Caruso stops Celtics, saves Lakers in final seconds


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The latest chapter in the storied Los Angeles LakersBoston Celtics rivalry featured plenty of starpower in LeBron James and Anthony Davis on one side versus Jayson Tatum and Jaylen Brown on the other. However, the visiting Lakers held on to win 96-95 on Saturday thanks in large part to a hustle play by a role player, Alex Caruso.

“One of the best defensive plays of the year,” Lakers coach Frank Vogel said after Caruso saved L.A. down the stretch by breaking up a golden opportunity for the Celtics.

Caruso was stationed on the wing beyond the 3-point line when Kemba Walker was credited for a block on Davis with 10.8 seconds left, poking the ball away from the big man when Davis made his move into the lane.

Walker’s deflection caused Davis to bat the ball into the air as he tried to retrieve it, but Walker corralled it first, igniting a fast-break opportunity for the Celtics, trailing by one, with the chance to win the game.

Before Walker had even secured possession of the ball, Caruso turned his body toward the basket on the other end of the court. As soon as Walker started pushing the ball ahead and passed it to a streaking Brown, Caruso broke into a dead sprint back on defense.

“Once the ball popped up in the air, regardless if we were going to get it back or not, I was kind of making my way back on defense just because that’s kind of what we teach ourselves to do,” Caruso said afterward.

Caruso outran Brown to half court, where Walker’s push-ahead pass was directed, and got a hand on the ball before Brown could.

That burst of defense not only broke up what would have been an uncontested go-ahead score for Brown, but by the time Brown had gathered possession, Davis and Dennis Schroder were able to get back on defense too.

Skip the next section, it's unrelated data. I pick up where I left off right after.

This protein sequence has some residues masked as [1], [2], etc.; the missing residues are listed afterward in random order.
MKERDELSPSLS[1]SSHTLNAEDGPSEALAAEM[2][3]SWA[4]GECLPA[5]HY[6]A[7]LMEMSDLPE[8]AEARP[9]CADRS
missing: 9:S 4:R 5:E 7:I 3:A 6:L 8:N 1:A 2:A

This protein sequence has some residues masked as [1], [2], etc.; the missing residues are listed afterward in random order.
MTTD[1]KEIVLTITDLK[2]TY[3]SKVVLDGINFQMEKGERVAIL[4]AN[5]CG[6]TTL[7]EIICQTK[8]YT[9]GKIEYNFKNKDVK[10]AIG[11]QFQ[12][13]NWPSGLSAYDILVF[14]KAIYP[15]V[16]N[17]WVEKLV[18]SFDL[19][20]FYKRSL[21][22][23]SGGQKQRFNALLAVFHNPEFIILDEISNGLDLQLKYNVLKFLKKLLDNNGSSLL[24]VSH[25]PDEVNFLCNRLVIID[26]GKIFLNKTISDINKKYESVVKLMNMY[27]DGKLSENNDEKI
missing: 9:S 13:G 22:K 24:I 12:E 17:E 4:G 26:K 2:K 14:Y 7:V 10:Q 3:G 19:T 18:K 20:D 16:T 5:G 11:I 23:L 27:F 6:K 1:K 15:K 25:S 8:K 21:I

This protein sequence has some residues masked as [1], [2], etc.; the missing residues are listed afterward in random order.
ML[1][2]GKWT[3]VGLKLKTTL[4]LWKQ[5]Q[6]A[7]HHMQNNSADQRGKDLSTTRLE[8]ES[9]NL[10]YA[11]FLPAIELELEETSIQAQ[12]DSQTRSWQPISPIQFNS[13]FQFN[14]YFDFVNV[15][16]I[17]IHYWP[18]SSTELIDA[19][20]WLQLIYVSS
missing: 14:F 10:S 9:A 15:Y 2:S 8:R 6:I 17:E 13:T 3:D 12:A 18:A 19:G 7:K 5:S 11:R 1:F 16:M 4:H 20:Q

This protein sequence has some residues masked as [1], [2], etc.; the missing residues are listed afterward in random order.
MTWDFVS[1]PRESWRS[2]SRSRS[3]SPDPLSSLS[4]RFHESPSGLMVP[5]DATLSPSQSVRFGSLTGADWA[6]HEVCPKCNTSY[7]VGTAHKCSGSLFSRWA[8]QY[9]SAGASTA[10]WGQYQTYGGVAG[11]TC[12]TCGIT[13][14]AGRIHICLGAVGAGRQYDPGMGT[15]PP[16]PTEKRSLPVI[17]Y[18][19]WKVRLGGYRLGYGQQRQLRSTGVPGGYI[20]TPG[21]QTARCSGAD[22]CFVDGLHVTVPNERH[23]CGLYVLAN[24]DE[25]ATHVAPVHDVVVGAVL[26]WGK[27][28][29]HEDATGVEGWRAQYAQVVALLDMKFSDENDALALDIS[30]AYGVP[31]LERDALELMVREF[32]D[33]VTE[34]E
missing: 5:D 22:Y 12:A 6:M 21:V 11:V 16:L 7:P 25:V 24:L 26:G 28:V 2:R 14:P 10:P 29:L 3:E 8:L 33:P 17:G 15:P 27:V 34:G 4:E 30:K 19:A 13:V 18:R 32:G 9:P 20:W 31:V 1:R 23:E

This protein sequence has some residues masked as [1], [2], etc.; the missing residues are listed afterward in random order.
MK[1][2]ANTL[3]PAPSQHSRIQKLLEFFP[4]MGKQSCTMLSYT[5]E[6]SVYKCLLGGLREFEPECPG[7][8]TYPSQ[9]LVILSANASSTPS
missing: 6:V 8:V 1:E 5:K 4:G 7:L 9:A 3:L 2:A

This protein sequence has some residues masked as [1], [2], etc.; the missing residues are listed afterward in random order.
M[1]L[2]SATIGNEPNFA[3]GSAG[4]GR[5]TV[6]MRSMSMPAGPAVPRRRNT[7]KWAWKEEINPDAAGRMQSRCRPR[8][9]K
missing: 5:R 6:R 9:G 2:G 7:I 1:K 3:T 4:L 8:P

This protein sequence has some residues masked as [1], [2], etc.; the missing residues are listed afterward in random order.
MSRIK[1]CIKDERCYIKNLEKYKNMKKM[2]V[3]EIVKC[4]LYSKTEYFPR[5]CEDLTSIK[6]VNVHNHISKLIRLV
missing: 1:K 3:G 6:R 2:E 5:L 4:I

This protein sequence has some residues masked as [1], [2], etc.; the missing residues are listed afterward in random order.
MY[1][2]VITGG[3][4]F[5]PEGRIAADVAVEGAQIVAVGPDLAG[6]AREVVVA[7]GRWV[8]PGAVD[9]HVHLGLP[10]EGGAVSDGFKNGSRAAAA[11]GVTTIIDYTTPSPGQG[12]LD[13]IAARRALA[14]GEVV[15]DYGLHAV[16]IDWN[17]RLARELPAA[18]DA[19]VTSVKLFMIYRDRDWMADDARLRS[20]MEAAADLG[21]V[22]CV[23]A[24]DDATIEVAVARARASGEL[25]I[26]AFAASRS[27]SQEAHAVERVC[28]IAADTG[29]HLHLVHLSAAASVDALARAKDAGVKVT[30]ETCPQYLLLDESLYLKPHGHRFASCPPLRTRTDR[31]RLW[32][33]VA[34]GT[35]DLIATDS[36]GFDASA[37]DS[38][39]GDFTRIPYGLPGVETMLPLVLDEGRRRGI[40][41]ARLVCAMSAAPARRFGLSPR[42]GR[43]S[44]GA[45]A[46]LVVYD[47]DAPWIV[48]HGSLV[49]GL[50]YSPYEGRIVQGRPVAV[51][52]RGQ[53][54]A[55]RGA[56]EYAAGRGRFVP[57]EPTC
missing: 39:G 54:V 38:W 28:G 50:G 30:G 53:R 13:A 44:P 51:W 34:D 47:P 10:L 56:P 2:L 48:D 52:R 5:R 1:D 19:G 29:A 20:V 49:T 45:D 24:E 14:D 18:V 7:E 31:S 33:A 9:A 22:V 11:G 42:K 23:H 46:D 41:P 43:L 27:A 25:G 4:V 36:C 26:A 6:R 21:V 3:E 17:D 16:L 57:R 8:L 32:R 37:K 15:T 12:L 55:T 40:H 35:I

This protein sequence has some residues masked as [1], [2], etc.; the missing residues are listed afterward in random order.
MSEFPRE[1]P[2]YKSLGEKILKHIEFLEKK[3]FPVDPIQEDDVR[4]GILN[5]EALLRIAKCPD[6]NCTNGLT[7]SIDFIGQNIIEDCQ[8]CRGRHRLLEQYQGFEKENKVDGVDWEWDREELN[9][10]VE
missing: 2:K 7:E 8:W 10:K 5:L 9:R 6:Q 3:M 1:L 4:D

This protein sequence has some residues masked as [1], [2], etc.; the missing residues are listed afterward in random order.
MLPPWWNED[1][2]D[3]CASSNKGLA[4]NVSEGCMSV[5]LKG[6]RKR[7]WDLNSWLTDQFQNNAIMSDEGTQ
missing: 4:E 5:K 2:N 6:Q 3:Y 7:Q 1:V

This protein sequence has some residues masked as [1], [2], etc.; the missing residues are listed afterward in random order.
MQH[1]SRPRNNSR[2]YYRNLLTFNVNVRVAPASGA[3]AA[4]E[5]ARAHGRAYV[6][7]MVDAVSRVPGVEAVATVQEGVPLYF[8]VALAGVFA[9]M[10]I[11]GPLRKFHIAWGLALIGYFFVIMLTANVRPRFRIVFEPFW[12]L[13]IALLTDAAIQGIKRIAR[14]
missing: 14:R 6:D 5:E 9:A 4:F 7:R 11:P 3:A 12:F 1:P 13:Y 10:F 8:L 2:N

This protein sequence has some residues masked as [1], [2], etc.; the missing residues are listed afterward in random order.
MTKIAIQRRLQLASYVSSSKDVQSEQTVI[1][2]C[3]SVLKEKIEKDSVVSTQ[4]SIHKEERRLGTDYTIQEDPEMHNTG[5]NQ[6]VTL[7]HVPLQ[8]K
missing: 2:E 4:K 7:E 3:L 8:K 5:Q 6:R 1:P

“Any time you have a turnover, you just want to have a quick twitch to try and get back and recover the play. That’s exactly what we did,” James said. “It started with AC getting back, and all of us just sort of formed a wall.”

Brown worked the ball around, and Walker had no choice but to take a pull-up 12-footer. With Schroder smothering Walker on defense, the shot missed with 2.7 seconds left. Daniel Theis‘ putback attempt with 0.5 seconds remaining also fell off the rim, and L.A. held on to win.

Caruso said he initially went to make a defensive play “just expecting the worst, hoping we got the ball back and got a shot up,” but it worked out far better than that.

“Just being in the right place at the right time,” he said.

It’s plays like that one by Caruso that have earned him playing time as part of the Lakers’ closing lineup. On a night when Vogel shortened his rotation from 11 down to nine, keeping Markieff Morris and Wesley Matthews on the bench all game, the coach maintained his confidence in Caruso.

“That’s part of what the ‘Play Harder Than Your Opponent’ identity is,” Vogel said. “Whose team defends harder. Whose team is running the floor offensively. Who’s sprinting back harder defensively. The sprint versus jog mindset.”

The third-year guard, undrafted out of college and once a G League regular, is the ninth-highest-paid Laker, making $2.75 million this season. But Caruso has proved his mettle when the game is on the line.

“He’s a smart player,” Davis said. “He’s not the highest paid or [doesn’t] have all the accolades or credentials. A lot of people don’t notice him. But he plays the right way. He locks up defensively, makes tough shots, scrappy.”

While Caruso only had two points, three rebounds and one assist on Saturday, his plus-minus was a team-best plus-14 in 20 minutes.

Davis said that Jared Dudley pointed out to him after L.A.’s loss at the Detroit Pistons on Thursday that Caruso has a plus-minus of plus-29 in their five losses and hasn’t been in the minus in any of those games.

“I’m a really, really competitive guy, and the end of the game is when it matters most,” Caruso said. “So I don’t really care too much about starting, points, stats. I care a lot about winning. The fourth quarter, end of the game, is winning time.

“A lot of times, coming out of timeouts, I’ll just say that: ‘It’s winning time.’ I’ll go to one player, say it out loud. Kind of let everybody lock in and let everybody know what’s going on. For me, that’s my favorite part of the game.”

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